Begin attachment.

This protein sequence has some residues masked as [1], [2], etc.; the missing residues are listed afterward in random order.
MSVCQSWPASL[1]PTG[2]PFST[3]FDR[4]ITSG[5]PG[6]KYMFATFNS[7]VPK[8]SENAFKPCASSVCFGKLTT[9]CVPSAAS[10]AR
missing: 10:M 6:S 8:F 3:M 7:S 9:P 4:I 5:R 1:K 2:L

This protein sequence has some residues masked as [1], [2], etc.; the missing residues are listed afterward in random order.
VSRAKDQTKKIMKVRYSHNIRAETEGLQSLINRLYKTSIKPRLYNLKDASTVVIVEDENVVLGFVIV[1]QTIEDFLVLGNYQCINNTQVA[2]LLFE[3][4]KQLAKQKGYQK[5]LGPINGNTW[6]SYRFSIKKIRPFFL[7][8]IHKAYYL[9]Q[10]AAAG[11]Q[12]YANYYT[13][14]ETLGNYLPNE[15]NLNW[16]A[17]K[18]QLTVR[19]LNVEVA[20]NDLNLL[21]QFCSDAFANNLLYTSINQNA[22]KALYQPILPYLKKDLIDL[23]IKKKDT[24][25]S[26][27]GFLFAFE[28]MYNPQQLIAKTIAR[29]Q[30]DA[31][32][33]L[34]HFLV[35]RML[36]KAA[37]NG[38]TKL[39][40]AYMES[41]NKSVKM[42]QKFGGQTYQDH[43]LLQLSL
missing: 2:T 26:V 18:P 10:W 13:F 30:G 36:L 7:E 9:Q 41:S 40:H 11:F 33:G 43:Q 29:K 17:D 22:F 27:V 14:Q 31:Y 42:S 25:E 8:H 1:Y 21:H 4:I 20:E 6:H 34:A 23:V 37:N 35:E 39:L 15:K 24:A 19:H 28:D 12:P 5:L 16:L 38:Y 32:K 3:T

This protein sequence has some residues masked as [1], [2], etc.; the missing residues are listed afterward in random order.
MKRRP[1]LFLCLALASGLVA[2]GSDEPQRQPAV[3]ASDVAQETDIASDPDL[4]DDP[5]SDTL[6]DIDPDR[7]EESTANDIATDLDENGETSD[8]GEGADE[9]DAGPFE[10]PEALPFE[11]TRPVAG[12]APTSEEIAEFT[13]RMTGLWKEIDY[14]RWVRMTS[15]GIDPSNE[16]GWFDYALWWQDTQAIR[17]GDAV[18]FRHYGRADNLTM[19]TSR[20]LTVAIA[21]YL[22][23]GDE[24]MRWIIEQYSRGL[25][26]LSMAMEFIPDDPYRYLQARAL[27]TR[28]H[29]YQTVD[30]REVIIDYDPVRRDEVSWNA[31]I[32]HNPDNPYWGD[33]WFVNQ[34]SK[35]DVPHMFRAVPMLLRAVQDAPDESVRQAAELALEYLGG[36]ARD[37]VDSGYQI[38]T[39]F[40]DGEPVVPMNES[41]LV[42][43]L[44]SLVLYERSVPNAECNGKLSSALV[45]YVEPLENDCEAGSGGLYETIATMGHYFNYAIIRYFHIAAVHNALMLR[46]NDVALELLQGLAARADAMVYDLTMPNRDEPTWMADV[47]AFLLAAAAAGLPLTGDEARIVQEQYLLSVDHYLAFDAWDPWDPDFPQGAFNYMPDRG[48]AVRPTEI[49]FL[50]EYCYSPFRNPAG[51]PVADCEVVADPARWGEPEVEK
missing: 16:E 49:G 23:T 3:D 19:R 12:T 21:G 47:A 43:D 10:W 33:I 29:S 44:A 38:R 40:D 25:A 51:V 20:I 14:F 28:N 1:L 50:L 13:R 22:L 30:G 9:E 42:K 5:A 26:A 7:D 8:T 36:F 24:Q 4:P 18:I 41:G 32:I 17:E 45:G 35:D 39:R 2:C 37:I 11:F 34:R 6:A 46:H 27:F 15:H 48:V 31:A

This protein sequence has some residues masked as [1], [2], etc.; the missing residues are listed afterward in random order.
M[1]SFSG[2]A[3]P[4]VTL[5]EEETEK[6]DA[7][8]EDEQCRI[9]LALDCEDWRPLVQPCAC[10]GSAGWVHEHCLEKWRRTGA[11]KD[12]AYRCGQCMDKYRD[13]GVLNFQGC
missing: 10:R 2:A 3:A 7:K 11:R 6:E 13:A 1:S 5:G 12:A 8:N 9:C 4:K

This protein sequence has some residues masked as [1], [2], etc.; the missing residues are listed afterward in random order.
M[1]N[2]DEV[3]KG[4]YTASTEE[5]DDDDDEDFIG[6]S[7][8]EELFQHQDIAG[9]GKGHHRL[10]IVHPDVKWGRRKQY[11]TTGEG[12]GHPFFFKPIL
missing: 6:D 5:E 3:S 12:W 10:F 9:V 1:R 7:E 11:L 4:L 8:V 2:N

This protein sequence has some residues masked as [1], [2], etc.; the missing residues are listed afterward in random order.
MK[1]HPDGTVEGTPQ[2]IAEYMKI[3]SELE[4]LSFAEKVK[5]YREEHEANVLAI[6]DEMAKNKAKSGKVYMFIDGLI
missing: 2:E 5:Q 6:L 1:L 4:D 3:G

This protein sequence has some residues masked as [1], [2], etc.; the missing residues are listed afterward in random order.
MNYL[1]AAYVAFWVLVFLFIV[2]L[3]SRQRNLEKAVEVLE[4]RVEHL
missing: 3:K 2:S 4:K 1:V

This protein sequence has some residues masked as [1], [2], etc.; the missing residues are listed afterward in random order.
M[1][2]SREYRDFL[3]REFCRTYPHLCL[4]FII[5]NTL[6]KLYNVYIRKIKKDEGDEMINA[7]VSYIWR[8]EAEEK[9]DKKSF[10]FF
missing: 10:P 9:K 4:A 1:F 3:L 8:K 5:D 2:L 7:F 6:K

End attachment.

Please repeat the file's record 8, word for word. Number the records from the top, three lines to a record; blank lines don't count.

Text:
This protein sequence has some residues masked as [1], [2], etc.; the missing residues are listed afterward in random order.
M[1][2]SREYRDFL[3]REFCRTYPHLCL[4]FII[5]NTL[6]KLYNVYIRKIKKDEGDEMINA[7]VSYIWR[8]EAEEK[9]DKKSF[10]FF
missing: 10:P 9:K 4:A 1:F 3:L 8:K 5:D 2:L 7:F 6:K